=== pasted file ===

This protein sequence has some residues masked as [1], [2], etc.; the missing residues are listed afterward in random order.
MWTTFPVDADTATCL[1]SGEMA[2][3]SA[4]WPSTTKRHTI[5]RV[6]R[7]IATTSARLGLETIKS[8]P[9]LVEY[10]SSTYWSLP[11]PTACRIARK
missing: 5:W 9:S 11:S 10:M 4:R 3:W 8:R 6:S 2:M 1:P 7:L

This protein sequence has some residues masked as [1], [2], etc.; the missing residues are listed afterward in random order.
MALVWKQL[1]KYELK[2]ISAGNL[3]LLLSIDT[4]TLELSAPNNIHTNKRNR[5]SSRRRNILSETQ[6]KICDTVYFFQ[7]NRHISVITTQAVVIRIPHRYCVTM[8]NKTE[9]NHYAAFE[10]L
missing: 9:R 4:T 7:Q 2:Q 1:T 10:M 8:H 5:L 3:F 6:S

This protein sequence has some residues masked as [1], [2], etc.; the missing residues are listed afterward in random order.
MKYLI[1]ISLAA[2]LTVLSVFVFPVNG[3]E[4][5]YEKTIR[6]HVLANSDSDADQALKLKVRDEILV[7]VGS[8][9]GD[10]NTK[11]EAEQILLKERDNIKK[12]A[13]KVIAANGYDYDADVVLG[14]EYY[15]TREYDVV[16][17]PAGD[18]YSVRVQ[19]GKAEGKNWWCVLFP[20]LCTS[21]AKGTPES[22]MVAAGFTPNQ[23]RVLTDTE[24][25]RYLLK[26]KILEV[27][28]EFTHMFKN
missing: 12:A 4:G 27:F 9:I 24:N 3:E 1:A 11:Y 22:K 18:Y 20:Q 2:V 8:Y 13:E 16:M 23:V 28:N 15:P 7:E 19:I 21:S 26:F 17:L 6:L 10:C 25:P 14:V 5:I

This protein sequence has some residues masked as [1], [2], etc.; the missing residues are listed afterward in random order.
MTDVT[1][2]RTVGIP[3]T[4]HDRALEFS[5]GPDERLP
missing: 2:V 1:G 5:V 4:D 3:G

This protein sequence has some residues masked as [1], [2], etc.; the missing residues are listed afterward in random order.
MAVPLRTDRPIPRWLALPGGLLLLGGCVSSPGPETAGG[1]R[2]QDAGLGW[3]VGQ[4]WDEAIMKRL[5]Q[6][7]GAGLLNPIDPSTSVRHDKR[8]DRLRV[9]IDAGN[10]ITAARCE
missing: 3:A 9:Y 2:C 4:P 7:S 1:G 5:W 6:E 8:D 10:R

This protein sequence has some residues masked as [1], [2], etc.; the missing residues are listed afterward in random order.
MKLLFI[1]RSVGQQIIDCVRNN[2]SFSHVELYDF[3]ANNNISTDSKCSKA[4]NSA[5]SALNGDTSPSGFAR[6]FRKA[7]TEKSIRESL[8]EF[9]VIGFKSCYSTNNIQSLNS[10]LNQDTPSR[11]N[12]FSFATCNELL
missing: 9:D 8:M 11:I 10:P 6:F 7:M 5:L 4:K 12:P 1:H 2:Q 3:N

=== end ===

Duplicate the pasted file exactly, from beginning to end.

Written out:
This protein sequence has some residues masked as [1], [2], etc.; the missing residues are listed afterward in random order.
MWTTFPVDADTATCL[1]SGEMA[2][3]SA[4]WPSTTKRHTI[5]RV[6]R[7]IATTSARLGLETIKS[8]P[9]LVEY[10]SSTYWSLP[11]PTACRIARK
missing: 5:W 9:S 11:S 10:M 4:R 3:W 8:R 6:S 2:M 1:P 7:L

This protein sequence has some residues masked as [1], [2], etc.; the missing residues are listed afterward in random order.
MALVWKQL[1]KYELK[2]ISAGNL[3]LLLSIDT[4]TLELSAPNNIHTNKRNR[5]SSRRRNILSETQ[6]KICDTVYFFQ[7]NRHISVITTQAVVIRIPHRYCVTM[8]NKTE[9]NHYAAFE[10]L
missing: 9:R 4:T 7:Q 2:Q 1:T 10:M 8:H 5:L 3:F 6:S

This protein sequence has some residues masked as [1], [2], etc.; the missing residues are listed afterward in random order.
MKYLI[1]ISLAA[2]LTVLSVFVFPVNG[3]E[4][5]YEKTIR[6]HVLANSDSDADQALKLKVRDEILV[7]VGS[8][9]GD[10]NTK[11]EAEQILLKERDNIKK[12]A[13]KVIAANGYDYDADVVLG[14]EYY[15]TREYDVV[16][17]PAGD[18]YSVRVQ[19]GKAEGKNWWCVLFP[20]LCTS[21]AKGTPES[22]MVAAGFTPNQ[23]RVLTDTE[24][25]RYLLK[26]KILEV[27][28]EFTHMFKN
missing: 12:A 4:G 27:F 9:I 24:N 3:E 1:A 11:Y 22:K 18:Y 20:Q 2:V 8:Y 13:E 16:M 23:V 28:N 15:P 7:E 19:I 21:S 26:F 17:L 6:L 10:C 25:P 14:V 5:I

This protein sequence has some residues masked as [1], [2], etc.; the missing residues are listed afterward in random order.
MTDVT[1][2]RTVGIP[3]T[4]HDRALEFS[5]GPDERLP
missing: 2:V 1:G 5:V 4:D 3:G

This protein sequence has some residues masked as [1], [2], etc.; the missing residues are listed afterward in random order.
MAVPLRTDRPIPRWLALPGGLLLLGGCVSSPGPETAGG[1]R[2]QDAGLGW[3]VGQ[4]WDEAIMKRL[5]Q[6][7]GAGLLNPIDPSTSVRHDKR[8]DRLRV[9]IDAGN[10]ITAARCE
missing: 3:A 9:Y 2:C 4:P 7:S 1:G 5:W 6:E 8:D 10:R

This protein sequence has some residues masked as [1], [2], etc.; the missing residues are listed afterward in random order.
MKLLFI[1]RSVGQQIIDCVRNN[2]SFSHVELYDF[3]ANNNISTDSKCSKA[4]NSA[5]SALNGDTSPSGFAR[6]FRKA[7]TEKSIRESL[8]EF[9]VIGFKSCYSTNNIQSLNS[10]LNQDTPSR[11]N[12]FSFATCNELL
missing: 9:D 8:M 11:I 10:P 6:F 7:M 5:L 4:K 12:P 1:H 2:Q 3:N